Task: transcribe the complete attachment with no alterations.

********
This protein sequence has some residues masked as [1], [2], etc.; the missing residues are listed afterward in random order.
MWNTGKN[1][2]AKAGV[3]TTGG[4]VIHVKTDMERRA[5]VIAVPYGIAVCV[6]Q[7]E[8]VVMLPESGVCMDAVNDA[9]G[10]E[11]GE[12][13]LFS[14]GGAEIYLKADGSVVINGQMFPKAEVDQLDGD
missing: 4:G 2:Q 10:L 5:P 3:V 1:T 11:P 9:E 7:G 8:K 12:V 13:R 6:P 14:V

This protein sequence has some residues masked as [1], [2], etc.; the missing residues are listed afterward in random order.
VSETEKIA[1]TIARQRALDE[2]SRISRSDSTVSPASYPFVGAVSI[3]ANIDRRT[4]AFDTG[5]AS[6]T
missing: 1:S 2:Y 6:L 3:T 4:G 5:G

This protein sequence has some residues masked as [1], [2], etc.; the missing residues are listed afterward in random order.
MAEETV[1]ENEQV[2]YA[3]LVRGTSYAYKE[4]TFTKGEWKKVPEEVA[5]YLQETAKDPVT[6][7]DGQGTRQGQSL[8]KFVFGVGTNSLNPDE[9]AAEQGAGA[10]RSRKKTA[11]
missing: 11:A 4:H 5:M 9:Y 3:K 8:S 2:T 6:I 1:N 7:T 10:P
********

This protein sequence has some residues masked as [1], [2], etc.; the missing residues are listed afterward in random order.
MWNTGKN[1][2]AKAGV[3]TTGG[4]VIHVKTDMERRA[5]VIAVPYGIAVCV[6]Q[7]E[8]VVMLPESGVCMDAVNDA[9]G[10]E[11]GE[12][13]LFS[14]GGAEIYLKADGSVVINGQMFPKAEVDQLDGD
missing: 4:G 2:Q 10:L 5:P 3:V 1:T 11:P 9:E 7:G 8:K 12:V 13:R 6:P 14:V

This protein sequence has some residues masked as [1], [2], etc.; the missing residues are listed afterward in random order.
VSETEKIA[1]TIARQRALDE[2]SRISRSDSTVSPASYPFVGAVSI[3]ANIDRRT[4]AFDTG[5]AS[6]T
missing: 1:S 2:Y 6:L 3:T 4:G 5:G

This protein sequence has some residues masked as [1], [2], etc.; the missing residues are listed afterward in random order.
MAEETV[1]ENEQV[2]YA[3]LVRGTSYAYKE[4]TFTKGEWKKVPEEVA[5]YLQETAKDPVT[6][7]DGQGTRQGQSL[8]KFVFGVGTNSLNPDE[9]AAEQGAGA[10]RSRKKTA[11]
missing: 11:A 4:H 5:M 9:Y 3:K 8:S 2:T 6:I 1:N 7:T 10:P